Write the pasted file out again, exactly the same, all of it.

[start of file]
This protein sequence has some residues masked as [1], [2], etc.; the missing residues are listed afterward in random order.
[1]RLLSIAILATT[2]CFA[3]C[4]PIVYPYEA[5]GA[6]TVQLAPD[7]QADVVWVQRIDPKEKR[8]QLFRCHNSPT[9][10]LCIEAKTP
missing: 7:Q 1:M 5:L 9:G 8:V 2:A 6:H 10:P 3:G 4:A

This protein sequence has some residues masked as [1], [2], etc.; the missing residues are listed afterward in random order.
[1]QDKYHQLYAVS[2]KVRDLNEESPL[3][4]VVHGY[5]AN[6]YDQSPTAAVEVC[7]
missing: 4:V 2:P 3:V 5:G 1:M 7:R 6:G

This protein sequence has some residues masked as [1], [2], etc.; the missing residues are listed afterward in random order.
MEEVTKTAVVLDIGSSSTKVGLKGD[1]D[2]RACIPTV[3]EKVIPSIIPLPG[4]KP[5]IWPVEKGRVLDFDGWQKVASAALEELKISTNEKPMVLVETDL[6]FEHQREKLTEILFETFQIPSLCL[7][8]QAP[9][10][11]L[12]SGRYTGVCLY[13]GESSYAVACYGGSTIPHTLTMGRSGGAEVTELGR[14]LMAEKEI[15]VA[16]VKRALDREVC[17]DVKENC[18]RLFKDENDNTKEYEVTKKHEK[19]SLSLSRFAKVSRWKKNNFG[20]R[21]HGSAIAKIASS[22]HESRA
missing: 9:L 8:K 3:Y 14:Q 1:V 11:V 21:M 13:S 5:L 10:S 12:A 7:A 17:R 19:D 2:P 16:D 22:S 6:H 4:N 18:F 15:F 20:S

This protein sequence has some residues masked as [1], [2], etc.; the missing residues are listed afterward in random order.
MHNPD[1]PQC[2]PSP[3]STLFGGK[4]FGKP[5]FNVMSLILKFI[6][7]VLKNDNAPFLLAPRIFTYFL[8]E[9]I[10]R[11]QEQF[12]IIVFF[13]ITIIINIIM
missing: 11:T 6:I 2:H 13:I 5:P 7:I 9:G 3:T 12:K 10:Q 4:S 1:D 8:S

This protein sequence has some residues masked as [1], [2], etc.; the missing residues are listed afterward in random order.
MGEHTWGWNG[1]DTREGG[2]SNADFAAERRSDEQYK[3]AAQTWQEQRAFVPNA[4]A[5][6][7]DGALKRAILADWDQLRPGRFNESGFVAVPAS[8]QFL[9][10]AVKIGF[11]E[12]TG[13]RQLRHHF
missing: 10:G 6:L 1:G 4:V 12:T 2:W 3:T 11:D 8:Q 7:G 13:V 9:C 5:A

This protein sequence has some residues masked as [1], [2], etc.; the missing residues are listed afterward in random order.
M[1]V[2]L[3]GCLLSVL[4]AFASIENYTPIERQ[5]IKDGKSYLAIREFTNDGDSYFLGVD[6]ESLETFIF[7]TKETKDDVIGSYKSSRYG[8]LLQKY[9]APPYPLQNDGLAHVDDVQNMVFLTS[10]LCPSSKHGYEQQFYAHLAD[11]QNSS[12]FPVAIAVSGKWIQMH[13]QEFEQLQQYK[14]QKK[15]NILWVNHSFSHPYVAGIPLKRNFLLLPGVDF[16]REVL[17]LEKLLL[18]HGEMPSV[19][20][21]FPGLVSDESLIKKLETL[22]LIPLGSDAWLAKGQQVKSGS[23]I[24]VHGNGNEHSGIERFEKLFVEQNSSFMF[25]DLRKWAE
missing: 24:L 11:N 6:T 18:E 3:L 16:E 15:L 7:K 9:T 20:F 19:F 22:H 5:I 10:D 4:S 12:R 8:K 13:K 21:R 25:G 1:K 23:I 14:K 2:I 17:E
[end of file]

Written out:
This protein sequence has some residues masked as [1], [2], etc.; the missing residues are listed afterward in random order.
[1]RLLSIAILATT[2]CFA[3]C[4]PIVYPYEA[5]GA[6]TVQLAPD[7]QADVVWVQRIDPKEKR[8]QLFRCHNSPT[9][10]LCIEAKTP
missing: 7:Q 1:M 5:L 9:G 8:V 2:A 6:H 10:P 3:G 4:A

This protein sequence has some residues masked as [1], [2], etc.; the missing residues are listed afterward in random order.
[1]QDKYHQLYAVS[2]KVRDLNEESPL[3][4]VVHGY[5]AN[6]YDQSPTAAVEVC[7]
missing: 4:V 2:P 3:V 5:G 1:M 7:R 6:G

This protein sequence has some residues masked as [1], [2], etc.; the missing residues are listed afterward in random order.
MEEVTKTAVVLDIGSSSTKVGLKGD[1]D[2]RACIPTV[3]EKVIPSIIPLPG[4]KP[5]IWPVEKGRVLDFDGWQKVASAALEELKISTNEKPMVLVETDL[6]FEHQREKLTEILFETFQIPSLCL[7][8]QAP[9][10][11]L[12]SGRYTGVCLY[13]GESSYAVACYGGSTIPHTLTMGRSGGAEVTELGR[14]LMAEKEI[15]VA[16]VKRALDREVC[17]DVKENC[18]RLFKDENDNTKEYEVTKKHEK[19]SLSLSRFAKVSRWKKNNFG[20]R[21]HGSAIAKIASS[22]HESRA
missing: 9:L 8:K 3:Y 14:Q 1:V 11:V 21:M 13:S 5:L 10:S 12:A 7:A 17:R 19:D 2:P 16:D 22:S 6:H 4:N 18:F 15:F 20:S

This protein sequence has some residues masked as [1], [2], etc.; the missing residues are listed afterward in random order.
MHNPD[1]PQC[2]PSP[3]STLFGGK[4]FGKP[5]FNVMSLILKFI[6][7]VLKNDNAPFLLAPRIFTYFL[8]E[9]I[10]R[11]QEQF[12]IIVFF[13]ITIIINIIM
missing: 11:T 6:I 2:H 13:I 5:P 7:I 9:G 3:T 12:K 10:Q 4:S 1:D 8:S

This protein sequence has some residues masked as [1], [2], etc.; the missing residues are listed afterward in random order.
MGEHTWGWNG[1]DTREGG[2]SNADFAAERRSDEQYK[3]AAQTWQEQRAFVPNA[4]A[5][6][7]DGALKRAILADWDQLRPGRFNESGFVAVPAS[8]QFL[9][10]AVKIGF[11]E[12]TG[13]RQLRHHF
missing: 10:G 6:L 1:G 4:V 12:T 2:W 3:T 11:D 8:Q 7:G 13:V 9:C 5:A

This protein sequence has some residues masked as [1], [2], etc.; the missing residues are listed afterward in random order.
M[1]V[2]L[3]GCLLSVL[4]AFASIENYTPIERQ[5]IKDGKSYLAIREFTNDGDSYFLGVD[6]ESLETFIF[7]TKETKDDVIGSYKSSRYG[8]LLQKY[9]APPYPLQNDGLAHVDDVQNMVFLTS[10]LCPSSKHGYEQQFYAHLAD[11]QNSS[12]FPVAIAVSGKWIQMH[13]QEFEQLQQYK[14]QKK[15]NILWVNHSFSHPYVAGIPLKRNFLLLPGVDF[16]REVL[17]LEKLLL[18]HGEMPSV[19][20][21]FPGLVSDESLIKKLETL[22]LIPLGSDAWLAKGQQVKSGS[23]I[24]VHGNGNEHSGIERFEKLFVEQNSSFMF[25]DLRKWAE
missing: 24:L 11:N 6:T 18:E 3:L 16:E 15:L 7:K 9:T 20:F 19:F 22:H 5:I 10:D 4:S 12:R 8:K 13:K 21:R 25:G 1:K 23:I 14:K 2:I 17:E